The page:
To round up: The Compromise Amendments do not contain the much debated general clause for new practices. In Article 22 (2a) DMA, however, it provides for interim measures to avoid serious and immediate damage resulting from new practices (amendment 1069 proposed by Renew Europe). Having advocated this in our policy paper, Rupprecht Podszun, Sarah Langenstein and me could barely read the passage without weeping for joy. Humble bragging over.
According to the Commission’s draft, the obligations should leave very little room for exceptions. Articles 8 and 9 DMA allow for a suspension or exemption only under exceptional circumstances, i.e. a threat to economic viability or overriding reasons of public interest, respectively. In the Commission’s view, the designation procedure should not provide a forum for efficiencies either. As stated in Recital 23, the Commission will discard any efficiency defense invoked to rebut the presumption of being a gatekeeper.
Upon suggestion of the Rapporteur (amendment 3) this part of the Recital was deleted from the Compromise Amendment. Undertakings falling under the presumption shall have the chance to present “sufficiently compelling arguments” (including effiencies, apparently) to rebut the presumption of holding a gatekeeper position.
That mirrors not exactly what even proponents of the efficiency defense recommend. Take for example the Monopolies Commission (p. 59 et seq.): Its draft wording for an efficiency defense can only relieve from individual obligations, not from the gatekeeper position as a whole. Shaking off the gatekeeper status means, the CPS is not subjected to any obligations at all. This all or nothing option is probably not the kind of flexibility expected from the efficiency defense.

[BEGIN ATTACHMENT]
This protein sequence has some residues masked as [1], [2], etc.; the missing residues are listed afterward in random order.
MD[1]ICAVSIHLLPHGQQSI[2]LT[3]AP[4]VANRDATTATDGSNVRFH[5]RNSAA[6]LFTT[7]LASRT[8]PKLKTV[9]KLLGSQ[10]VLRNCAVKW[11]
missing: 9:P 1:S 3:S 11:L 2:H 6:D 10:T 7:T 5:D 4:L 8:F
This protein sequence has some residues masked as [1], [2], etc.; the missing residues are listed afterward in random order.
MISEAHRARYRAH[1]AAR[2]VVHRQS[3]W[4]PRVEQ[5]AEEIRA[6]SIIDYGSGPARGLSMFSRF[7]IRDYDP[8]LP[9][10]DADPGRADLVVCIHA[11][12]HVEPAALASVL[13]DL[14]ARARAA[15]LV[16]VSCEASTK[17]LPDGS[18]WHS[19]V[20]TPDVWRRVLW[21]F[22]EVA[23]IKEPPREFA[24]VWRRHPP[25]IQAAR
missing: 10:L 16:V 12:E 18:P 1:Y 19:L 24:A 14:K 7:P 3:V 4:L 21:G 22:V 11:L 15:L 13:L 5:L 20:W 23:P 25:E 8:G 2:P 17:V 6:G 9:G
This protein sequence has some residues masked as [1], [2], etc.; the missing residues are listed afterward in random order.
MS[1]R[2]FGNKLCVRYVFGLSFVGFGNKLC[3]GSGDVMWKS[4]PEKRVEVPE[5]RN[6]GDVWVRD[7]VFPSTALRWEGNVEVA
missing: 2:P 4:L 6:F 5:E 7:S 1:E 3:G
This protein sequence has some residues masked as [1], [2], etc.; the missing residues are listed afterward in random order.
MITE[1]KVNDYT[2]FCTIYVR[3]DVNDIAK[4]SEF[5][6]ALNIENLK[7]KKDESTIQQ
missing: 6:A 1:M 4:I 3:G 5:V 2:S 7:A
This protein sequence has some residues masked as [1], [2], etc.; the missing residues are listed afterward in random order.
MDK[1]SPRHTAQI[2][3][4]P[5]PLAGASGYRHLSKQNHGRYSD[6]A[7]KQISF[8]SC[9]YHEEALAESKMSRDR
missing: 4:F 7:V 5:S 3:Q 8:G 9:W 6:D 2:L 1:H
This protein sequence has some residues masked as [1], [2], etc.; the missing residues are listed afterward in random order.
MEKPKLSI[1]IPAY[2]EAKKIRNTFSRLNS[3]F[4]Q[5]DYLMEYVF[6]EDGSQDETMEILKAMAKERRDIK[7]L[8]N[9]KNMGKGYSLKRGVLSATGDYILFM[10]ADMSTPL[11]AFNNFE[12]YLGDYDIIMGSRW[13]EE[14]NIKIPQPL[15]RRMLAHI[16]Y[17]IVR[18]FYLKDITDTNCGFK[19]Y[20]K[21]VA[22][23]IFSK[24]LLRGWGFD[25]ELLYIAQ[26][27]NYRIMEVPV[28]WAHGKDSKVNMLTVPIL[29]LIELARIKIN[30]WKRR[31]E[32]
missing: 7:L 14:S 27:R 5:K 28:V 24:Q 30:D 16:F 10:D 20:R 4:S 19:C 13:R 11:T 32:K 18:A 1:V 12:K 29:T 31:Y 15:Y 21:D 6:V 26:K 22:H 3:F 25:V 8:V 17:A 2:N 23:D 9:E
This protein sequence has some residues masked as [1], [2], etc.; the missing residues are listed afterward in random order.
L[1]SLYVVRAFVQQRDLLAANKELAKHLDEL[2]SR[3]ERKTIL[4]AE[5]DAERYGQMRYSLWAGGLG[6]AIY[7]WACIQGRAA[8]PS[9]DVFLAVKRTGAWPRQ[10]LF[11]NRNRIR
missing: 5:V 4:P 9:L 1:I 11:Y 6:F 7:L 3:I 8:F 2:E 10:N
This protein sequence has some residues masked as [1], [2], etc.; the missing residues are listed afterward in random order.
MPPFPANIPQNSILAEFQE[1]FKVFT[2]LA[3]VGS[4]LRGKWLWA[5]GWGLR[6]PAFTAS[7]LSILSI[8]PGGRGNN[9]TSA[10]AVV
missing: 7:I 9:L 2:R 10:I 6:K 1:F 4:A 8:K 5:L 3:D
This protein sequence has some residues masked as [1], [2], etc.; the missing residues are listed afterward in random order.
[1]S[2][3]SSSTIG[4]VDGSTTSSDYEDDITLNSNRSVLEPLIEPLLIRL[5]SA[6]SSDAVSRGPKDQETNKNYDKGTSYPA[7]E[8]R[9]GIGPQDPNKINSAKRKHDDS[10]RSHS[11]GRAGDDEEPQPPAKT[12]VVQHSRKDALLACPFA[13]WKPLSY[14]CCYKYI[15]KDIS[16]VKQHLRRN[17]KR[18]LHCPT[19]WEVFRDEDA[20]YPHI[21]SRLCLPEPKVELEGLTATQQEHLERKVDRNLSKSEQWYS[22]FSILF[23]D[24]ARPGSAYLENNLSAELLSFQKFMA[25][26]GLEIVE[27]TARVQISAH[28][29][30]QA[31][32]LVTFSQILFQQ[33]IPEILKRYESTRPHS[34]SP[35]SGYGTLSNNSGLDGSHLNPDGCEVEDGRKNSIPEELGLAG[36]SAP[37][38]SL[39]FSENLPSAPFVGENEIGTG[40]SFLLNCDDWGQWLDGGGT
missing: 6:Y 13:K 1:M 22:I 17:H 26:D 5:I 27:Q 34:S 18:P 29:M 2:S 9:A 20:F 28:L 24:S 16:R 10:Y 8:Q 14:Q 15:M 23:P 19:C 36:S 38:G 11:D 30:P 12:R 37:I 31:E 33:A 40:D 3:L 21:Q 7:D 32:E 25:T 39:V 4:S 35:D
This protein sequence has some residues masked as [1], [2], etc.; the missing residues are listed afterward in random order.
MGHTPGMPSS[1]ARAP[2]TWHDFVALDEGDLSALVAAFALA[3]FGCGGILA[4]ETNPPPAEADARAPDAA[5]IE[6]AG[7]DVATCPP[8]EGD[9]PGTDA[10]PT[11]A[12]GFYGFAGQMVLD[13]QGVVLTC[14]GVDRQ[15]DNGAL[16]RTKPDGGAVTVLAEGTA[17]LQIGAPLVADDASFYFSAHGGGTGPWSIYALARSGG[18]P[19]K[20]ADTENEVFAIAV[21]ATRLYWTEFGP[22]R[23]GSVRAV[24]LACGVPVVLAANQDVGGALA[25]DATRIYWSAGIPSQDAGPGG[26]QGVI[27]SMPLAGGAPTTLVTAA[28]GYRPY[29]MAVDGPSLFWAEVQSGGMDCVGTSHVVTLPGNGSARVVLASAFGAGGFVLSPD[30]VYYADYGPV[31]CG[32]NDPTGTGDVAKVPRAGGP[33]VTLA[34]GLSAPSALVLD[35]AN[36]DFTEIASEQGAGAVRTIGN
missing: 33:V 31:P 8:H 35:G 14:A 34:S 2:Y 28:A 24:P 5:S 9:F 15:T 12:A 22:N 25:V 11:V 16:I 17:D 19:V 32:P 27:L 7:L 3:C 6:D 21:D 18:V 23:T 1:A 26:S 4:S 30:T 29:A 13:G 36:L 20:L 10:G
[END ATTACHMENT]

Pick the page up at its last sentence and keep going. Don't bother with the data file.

A stride with seven-league boots
Alongside the circle of addressees, the role of national competition authorities (NCAs) in enforcing the DMA is the crossroads where minds divide. While some authors point to the Commission’s expertise and the harmonising effect of central enforcement, others endorse a stronger involvement of NCAs, as their investigations have revealed some DMA practices in the first place.
The Commission’s draft placed the Member States’ representatives in a Digital Markets Advisory Committee with the power to, well, express their opinion. In addition, they may request a market investigation for designating gatekeepers. If submitted by three or more Member States. With no binding effect. In this architecture, the involvement of NCAs is more symbolic than real.
That triggered calls from both Member States (Vol. 1 & 2) and the European Competition Network (ECN) for more participation. The governments of the Netherlands, France and Germany originally suggested to expand the Member States right to request market investigations (e.g. into new practices). In their follow-on position paper, partially in line with the ECN, the governments designed a referral system in the style of the EU Merger Regulation. This would allow the Commission to outsource investigations and monitoring while retaining sole responsibility for gatekeepers’ designation, granting exemptions and regulatory dialogue.